microRNAs as players and signals in the metastatic cascade: Implications for the development of novel anti-metastatic therapies

Published on Jun 1, 2017in Seminars in Cancer Biology11.09
· DOI :10.1016/J.SEMCANCER.2017.03.005
Paolo Gandellini25
Estimated H-index: 25
,
Valentina Doldi8
Estimated H-index: 8
,
Nadia Zaffaroni66
Estimated H-index: 66
Sources
Abstract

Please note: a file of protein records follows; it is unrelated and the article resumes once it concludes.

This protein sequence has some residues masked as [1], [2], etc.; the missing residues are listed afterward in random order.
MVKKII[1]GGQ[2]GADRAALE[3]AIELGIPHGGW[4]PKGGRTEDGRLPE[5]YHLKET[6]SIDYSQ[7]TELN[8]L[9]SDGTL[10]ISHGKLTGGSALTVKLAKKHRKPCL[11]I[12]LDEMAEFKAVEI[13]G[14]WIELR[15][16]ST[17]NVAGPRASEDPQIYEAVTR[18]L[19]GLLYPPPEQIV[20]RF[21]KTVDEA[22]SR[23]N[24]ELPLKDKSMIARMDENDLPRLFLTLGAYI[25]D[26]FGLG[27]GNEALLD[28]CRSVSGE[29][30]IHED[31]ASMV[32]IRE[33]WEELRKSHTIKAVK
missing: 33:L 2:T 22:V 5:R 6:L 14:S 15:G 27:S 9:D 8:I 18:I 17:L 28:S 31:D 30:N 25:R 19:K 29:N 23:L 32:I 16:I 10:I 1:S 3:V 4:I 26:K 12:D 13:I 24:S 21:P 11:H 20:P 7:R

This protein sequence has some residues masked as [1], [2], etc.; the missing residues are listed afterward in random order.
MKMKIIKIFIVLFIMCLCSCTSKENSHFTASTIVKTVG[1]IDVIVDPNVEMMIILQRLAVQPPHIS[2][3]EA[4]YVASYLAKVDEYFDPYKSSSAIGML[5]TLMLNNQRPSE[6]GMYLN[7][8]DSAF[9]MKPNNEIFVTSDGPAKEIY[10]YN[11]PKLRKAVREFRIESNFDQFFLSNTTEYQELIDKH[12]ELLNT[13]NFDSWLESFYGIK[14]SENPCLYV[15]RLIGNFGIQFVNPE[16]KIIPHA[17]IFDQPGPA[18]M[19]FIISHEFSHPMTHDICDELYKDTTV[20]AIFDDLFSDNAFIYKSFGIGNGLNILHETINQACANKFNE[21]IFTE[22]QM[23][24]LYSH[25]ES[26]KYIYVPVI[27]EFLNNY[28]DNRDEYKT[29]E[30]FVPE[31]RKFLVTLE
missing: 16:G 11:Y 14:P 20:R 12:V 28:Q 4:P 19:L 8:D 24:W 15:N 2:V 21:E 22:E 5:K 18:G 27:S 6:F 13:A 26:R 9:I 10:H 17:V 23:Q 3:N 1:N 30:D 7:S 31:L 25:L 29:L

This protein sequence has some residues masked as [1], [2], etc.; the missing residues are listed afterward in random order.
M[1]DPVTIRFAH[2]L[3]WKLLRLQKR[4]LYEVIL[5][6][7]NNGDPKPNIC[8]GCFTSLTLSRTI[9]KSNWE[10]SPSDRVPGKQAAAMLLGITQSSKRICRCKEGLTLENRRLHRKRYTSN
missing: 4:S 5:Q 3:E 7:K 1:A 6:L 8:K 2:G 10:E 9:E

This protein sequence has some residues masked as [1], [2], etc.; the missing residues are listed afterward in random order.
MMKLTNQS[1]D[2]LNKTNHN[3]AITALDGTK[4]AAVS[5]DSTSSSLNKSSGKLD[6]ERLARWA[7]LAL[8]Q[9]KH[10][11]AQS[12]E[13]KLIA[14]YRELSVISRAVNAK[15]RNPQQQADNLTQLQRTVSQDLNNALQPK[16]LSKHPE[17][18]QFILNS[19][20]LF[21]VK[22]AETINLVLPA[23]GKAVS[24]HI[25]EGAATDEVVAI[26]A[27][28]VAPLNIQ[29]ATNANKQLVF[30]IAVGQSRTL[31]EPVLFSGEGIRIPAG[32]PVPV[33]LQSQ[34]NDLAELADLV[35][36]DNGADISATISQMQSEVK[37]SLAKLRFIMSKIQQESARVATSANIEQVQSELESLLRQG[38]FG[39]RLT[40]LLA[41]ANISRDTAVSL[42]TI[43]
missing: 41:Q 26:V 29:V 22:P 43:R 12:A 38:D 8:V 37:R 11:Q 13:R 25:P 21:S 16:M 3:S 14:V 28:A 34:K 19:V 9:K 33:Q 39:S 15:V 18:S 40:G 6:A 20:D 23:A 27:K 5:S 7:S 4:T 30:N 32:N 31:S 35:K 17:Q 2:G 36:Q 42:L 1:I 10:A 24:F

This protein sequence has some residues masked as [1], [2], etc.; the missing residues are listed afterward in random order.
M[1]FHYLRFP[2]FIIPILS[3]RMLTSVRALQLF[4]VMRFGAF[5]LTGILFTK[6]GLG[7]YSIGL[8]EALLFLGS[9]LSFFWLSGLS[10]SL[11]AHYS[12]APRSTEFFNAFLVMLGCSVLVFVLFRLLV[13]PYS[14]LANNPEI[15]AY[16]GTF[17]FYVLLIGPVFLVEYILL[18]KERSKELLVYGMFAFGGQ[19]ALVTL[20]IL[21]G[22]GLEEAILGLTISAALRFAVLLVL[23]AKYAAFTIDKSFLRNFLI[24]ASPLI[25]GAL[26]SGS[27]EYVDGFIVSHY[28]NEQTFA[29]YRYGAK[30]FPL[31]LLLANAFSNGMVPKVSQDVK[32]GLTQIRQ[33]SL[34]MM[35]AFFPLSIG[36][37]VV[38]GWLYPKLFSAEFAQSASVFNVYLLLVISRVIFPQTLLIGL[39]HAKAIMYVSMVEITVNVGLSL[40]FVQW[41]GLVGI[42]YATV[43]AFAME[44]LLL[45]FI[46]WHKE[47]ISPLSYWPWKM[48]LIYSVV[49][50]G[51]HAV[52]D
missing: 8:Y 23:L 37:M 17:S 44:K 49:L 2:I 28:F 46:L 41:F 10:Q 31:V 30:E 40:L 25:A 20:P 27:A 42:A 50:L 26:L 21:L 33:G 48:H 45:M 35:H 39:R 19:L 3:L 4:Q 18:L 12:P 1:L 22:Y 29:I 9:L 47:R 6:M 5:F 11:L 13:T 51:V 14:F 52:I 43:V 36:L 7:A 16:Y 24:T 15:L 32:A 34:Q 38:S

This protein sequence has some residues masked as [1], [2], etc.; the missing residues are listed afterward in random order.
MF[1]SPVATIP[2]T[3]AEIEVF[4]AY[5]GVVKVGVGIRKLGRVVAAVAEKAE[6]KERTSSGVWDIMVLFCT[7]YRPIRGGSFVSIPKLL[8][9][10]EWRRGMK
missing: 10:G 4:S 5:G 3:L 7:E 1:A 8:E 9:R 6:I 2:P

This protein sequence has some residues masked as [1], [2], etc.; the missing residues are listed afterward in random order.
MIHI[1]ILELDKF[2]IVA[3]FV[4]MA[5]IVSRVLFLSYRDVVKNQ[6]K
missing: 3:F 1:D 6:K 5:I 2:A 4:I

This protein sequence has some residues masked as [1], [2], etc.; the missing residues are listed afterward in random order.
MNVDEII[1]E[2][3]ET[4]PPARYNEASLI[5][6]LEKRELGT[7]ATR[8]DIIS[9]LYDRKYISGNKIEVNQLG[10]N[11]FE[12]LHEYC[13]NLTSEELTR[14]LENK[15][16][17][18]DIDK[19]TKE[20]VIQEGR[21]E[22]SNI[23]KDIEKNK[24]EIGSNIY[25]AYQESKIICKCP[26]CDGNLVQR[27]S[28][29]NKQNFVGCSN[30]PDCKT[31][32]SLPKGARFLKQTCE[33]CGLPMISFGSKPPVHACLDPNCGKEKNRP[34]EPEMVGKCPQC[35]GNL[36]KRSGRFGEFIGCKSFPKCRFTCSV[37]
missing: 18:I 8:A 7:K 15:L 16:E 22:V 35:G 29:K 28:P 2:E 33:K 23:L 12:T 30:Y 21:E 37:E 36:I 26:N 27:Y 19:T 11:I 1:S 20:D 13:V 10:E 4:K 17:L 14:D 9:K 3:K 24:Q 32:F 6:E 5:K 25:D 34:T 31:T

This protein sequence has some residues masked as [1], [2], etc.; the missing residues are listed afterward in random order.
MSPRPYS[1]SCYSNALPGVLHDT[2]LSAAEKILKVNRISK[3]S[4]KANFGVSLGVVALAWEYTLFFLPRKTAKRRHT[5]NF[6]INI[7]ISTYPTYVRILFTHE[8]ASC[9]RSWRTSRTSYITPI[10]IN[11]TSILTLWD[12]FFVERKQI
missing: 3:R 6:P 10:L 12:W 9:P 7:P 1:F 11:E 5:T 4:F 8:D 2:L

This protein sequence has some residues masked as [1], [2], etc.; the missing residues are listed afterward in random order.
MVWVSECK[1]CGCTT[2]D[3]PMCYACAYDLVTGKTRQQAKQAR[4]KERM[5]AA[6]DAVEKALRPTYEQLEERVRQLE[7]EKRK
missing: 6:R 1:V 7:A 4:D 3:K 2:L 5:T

Abstract microRNAs (miRNAs) are small non-coding RNAs that negatively regulate gene expression at the post-transcriptional level. Increasing evidence emerging from human tumor preclinical models clearly indicates that specific miRNAs, collectively termed “metastamirs,” play a functional role in different steps of the metastatic cascade, by exerting either pro- or anti-metastatic functions, and behave as signaling mediators to enable tumor cell to colonize a specific organ. miRNAs also actively participate in the proficient interaction of cancer cells with tumor microenvironment, either at the primary or at the metastatic site. Circulating miRNAs, released by multiple cell types, following binding to proteins or encapsulation in extracellular vesicles, play a main role in this cross-talk by acting as transferrable messages. The documented involvement of specific miRNAs in the dissemination process has aroused interest in the development of miRNA-based strategies for the treatment of metastasis. Preclinical research carried out in tumor experimental models, using both miRNA replacement and miRNA inhibitory approaches, is encouraging towards translating miRNA-based strategies into human cancer therapy, based on the observed therapeutic activity in the absence of main toxicity. However, to accelerate their adoption in the clinic, further improvements in terms of efficacy and targeted delivery to the tumor are still necessary.
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